Thank you Moderator and to the panellists for an insightful and timely discussion.
Innovation in digital technologies is driving rapid change around the world. As a global leader in digital tech, the UK is committed to promoting the use of digital technology in humanitarian action. We think it will mean faster and cheaper support to those affected by crises. It could also be used in ways that might protect and empower people caught up in conflict.
The UK is using data analysis to drive better decision making to make sure limited funding is allocated in the most efficient way to prepare for, respond to and recover from crises. Using and improving the data we collect is a key element of how we are going to measure and deliver our policy goals, deliver new approaches and promote reform.
Through the UK Humanitarian Innovation Hub, the UK is investing in new digital technologies such as satellites and predictive analysis to provide greater insight and efficiency. But we are also working with to ensure the risks, ethics and legality of these technologies are fully considered and managed and we are mindful of data protection issues.
Whilst new technologies provide a range of opportunities, we all need to recognise and respond to the risk of an increasing “digital divide,” where digital technologies disempower local responders and provide greater accountability to donors but less to affected people themselves. Through Elrha and the Start Network, we are supporting local communities to develop their own innovations in emergency contexts.
The UK also recognises the importance of data transparency to ensure data is safely shared to promote better coordination and accountability – data should always be shared when safe to do so.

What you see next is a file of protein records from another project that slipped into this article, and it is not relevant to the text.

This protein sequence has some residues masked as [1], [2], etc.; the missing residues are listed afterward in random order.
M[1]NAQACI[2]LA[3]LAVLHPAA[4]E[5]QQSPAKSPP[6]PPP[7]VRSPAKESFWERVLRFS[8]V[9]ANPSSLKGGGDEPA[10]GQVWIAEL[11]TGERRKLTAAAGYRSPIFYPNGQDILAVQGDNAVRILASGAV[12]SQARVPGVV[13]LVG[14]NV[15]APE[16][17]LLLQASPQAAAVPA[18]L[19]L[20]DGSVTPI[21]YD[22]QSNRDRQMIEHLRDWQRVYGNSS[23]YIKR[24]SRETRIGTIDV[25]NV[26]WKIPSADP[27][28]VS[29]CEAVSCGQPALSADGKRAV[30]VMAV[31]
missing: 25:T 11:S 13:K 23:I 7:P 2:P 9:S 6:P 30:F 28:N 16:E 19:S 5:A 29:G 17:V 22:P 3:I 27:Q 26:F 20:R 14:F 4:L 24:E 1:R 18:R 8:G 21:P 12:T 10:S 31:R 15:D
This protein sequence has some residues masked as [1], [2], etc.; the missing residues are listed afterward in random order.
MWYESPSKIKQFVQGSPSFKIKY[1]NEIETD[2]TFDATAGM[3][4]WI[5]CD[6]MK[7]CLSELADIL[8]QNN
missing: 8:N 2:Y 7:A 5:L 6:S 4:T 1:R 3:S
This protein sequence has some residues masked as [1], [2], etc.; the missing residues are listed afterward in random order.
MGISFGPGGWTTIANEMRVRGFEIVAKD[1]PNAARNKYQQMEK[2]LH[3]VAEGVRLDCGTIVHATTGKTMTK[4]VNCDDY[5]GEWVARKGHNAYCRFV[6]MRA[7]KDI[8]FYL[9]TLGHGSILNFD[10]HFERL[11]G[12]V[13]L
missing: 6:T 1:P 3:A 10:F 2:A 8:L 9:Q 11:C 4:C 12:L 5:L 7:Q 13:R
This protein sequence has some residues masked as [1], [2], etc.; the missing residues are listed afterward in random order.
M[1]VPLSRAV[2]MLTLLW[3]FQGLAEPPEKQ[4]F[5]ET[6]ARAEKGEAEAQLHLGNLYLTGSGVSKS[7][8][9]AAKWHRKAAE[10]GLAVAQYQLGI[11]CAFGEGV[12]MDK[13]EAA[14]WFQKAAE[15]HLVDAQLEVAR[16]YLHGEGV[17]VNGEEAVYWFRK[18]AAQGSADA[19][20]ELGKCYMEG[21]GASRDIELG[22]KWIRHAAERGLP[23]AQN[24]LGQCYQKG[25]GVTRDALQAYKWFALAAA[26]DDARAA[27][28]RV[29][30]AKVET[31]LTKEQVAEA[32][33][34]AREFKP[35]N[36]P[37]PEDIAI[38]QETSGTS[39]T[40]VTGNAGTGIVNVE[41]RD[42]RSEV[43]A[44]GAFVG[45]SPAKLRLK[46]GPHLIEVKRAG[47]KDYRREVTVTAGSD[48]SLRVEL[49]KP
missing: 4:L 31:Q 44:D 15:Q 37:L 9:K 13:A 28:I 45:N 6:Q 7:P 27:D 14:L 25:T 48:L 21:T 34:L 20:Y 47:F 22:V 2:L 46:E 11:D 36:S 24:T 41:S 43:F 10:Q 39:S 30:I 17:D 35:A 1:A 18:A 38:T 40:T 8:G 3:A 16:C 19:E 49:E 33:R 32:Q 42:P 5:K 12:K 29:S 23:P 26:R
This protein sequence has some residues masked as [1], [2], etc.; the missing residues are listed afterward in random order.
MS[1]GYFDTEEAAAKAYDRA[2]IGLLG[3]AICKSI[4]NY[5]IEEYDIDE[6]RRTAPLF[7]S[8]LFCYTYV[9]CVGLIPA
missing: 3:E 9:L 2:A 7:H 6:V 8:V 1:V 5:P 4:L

As with many aspects of humanitarian action, innovation is not as coordinated as it could be. Donors and agencies need to work together to consult with affected communities and agree collectively on priorities for research and innovation. We will then need to ensure we focus our efforts on those priorities.
With global humanitarian needs at an all-time high and expected to continue to rise during the next decade, the UK will focus on mobilising UK capabilities in science, technology and innovation – catalysing collaborations and lesson sharing in pursuit of transformative innovation. We will continue to fund innovation and high-quality research. Through our policies, programmes and research, the UK is committed to ensuring that data is collected, shared and analysed across all stages of the humanitarian cycle to ensure humanitarian responses are efficient, effective and accountable to affected people.